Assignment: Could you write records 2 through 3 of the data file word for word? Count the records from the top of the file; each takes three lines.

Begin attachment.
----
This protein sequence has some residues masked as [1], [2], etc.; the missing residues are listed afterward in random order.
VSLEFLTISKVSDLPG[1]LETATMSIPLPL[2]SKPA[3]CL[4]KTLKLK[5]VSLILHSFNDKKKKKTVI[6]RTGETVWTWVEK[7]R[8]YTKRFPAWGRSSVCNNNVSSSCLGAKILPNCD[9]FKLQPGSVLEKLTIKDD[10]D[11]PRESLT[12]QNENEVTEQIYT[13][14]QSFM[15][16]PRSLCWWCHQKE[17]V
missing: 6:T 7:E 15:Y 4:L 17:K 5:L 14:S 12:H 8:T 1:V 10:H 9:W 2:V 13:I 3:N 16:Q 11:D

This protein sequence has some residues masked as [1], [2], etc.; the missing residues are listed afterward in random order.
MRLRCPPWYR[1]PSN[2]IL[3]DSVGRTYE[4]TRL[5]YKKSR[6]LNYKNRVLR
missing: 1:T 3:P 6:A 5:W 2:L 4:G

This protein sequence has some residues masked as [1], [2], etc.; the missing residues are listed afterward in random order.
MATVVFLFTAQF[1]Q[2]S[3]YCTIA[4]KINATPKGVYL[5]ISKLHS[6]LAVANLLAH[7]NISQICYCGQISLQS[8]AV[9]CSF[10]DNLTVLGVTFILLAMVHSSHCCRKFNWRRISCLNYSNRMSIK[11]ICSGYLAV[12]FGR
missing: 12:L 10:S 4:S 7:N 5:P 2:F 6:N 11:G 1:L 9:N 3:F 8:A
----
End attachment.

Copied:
This protein sequence has some residues masked as [1], [2], etc.; the missing residues are listed afterward in random order.
MRLRCPPWYR[1]PSN[2]IL[3]DSVGRTYE[4]TRL[5]YKKSR[6]LNYKNRVLR
missing: 1:T 3:P 6:A 5:W 2:L 4:G

This protein sequence has some residues masked as [1], [2], etc.; the missing residues are listed afterward in random order.
MATVVFLFTAQF[1]Q[2]S[3]YCTIA[4]KINATPKGVYL[5]ISKLHS[6]LAVANLLAH[7]NISQICYCGQISLQS[8]AV[9]CSF[10]DNLTVLGVTFILLAMVHSSHCCRKFNWRRISCLNYSNRMSIK[11]ICSGYLAV[12]FGR
missing: 12:L 10:S 4:S 7:N 5:P 2:F 6:N 11:G 1:L 9:N 3:F 8:A